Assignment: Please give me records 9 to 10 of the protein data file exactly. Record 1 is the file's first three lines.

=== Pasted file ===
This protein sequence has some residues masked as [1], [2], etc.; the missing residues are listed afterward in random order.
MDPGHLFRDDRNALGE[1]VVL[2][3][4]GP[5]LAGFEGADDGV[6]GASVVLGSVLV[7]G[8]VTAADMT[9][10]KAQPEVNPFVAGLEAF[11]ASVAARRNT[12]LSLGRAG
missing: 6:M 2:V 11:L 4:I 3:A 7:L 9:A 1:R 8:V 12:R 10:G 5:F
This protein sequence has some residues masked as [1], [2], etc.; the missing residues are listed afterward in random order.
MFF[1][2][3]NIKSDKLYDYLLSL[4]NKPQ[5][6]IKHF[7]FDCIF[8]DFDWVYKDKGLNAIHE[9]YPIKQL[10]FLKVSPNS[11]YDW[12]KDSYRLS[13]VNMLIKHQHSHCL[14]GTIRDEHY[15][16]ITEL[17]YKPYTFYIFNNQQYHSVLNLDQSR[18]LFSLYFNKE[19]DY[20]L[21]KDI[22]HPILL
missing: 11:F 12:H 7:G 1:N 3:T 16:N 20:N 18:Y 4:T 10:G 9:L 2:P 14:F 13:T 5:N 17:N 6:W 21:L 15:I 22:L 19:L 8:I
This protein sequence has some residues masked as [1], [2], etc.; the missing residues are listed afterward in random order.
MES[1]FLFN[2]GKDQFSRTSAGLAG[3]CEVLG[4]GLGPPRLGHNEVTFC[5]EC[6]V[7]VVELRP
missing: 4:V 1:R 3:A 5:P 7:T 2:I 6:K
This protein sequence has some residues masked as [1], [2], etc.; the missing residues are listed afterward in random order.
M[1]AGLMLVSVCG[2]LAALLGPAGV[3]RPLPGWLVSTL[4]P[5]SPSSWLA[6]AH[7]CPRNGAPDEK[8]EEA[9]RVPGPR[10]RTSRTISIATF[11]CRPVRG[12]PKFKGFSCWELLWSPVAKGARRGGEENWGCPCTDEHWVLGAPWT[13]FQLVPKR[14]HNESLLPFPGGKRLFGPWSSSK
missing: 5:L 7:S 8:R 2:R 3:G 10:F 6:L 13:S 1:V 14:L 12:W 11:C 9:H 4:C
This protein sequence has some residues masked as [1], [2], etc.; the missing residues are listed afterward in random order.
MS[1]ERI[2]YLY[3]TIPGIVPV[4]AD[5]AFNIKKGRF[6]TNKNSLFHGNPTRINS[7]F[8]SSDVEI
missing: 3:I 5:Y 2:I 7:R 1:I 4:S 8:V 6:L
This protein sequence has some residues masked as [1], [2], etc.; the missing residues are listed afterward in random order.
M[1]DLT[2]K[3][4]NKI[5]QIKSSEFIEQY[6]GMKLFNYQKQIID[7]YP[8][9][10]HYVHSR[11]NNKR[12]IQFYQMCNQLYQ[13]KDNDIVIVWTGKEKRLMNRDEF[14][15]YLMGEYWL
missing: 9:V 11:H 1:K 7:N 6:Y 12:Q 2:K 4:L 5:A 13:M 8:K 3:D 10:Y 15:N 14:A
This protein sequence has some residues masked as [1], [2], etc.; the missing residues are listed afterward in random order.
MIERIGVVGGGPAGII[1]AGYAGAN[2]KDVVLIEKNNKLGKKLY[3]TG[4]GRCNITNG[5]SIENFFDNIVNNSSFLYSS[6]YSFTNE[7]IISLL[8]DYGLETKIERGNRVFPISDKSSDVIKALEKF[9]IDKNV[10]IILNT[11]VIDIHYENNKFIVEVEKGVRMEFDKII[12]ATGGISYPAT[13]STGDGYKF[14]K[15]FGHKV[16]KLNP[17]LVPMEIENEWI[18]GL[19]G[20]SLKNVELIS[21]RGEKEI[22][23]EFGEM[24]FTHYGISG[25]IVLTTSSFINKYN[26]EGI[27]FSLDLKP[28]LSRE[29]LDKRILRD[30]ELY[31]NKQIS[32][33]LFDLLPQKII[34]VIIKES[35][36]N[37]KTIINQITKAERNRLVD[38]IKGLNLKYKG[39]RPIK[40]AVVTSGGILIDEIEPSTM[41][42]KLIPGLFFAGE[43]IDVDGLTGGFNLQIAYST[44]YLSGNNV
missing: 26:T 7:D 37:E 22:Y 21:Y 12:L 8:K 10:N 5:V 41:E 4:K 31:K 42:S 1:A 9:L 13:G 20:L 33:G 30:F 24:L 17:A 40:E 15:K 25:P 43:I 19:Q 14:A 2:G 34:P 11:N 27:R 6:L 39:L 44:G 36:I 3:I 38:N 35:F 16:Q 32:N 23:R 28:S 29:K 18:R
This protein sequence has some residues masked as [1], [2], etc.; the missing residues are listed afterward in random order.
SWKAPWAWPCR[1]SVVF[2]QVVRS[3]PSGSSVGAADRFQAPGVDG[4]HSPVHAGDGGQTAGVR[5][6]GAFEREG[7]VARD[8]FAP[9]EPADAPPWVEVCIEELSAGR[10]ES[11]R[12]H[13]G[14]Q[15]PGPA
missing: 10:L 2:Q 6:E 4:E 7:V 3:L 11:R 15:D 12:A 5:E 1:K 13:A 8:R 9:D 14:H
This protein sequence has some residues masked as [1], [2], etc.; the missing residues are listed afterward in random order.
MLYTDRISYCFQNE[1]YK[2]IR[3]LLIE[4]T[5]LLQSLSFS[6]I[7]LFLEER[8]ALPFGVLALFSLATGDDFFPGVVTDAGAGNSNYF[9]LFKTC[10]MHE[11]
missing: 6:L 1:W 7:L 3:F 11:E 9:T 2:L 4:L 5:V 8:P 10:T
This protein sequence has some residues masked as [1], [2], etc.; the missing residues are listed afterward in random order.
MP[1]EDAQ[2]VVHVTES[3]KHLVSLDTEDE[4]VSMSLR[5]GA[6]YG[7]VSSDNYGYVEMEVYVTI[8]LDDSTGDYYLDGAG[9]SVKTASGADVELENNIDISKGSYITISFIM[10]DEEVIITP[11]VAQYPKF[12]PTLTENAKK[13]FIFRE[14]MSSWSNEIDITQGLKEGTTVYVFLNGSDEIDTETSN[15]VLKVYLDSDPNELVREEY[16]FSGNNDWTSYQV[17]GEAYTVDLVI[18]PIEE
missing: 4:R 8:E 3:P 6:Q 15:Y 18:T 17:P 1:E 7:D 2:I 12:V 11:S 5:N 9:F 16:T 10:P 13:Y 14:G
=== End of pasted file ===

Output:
This protein sequence has some residues masked as [1], [2], etc.; the missing residues are listed afterward in random order.
MLYTDRISYCFQNE[1]YK[2]IR[3]LLIE[4]T[5]LLQSLSFS[6]I[7]LFLEER[8]ALPFGVLALFSLATGDDFFPGVVTDAGAGNSNYF[9]LFKTC[10]MHE[11]
missing: 6:L 1:W 7:L 3:F 11:E 9:T 2:L 4:L 5:V 8:P 10:T
This protein sequence has some residues masked as [1], [2], etc.; the missing residues are listed afterward in random order.
MP[1]EDAQ[2]VVHVTES[3]KHLVSLDTEDE[4]VSMSLR[5]GA[6]YG[7]VSSDNYGYVEMEVYVTI[8]LDDSTGDYYLDGAG[9]SVKTASGADVELENNIDISKGSYITISFIM[10]DEEVIITP[11]VAQYPKF[12]PTLTENAKK[13]FIFRE[14]MSSWSNEIDITQGLKEGTTVYVFLNGSDEIDTETSN[15]VLKVYLDSDPNELVREEY[16]FSGNNDWTSYQV[17]GEAYTVDLVI[18]PIEE
missing: 4:R 8:E 3:P 6:Q 15:Y 18:T 17:P 1:E 7:D 2:I 12:V 11:S 5:N 9:F 16:T 10:P 13:Y 14:G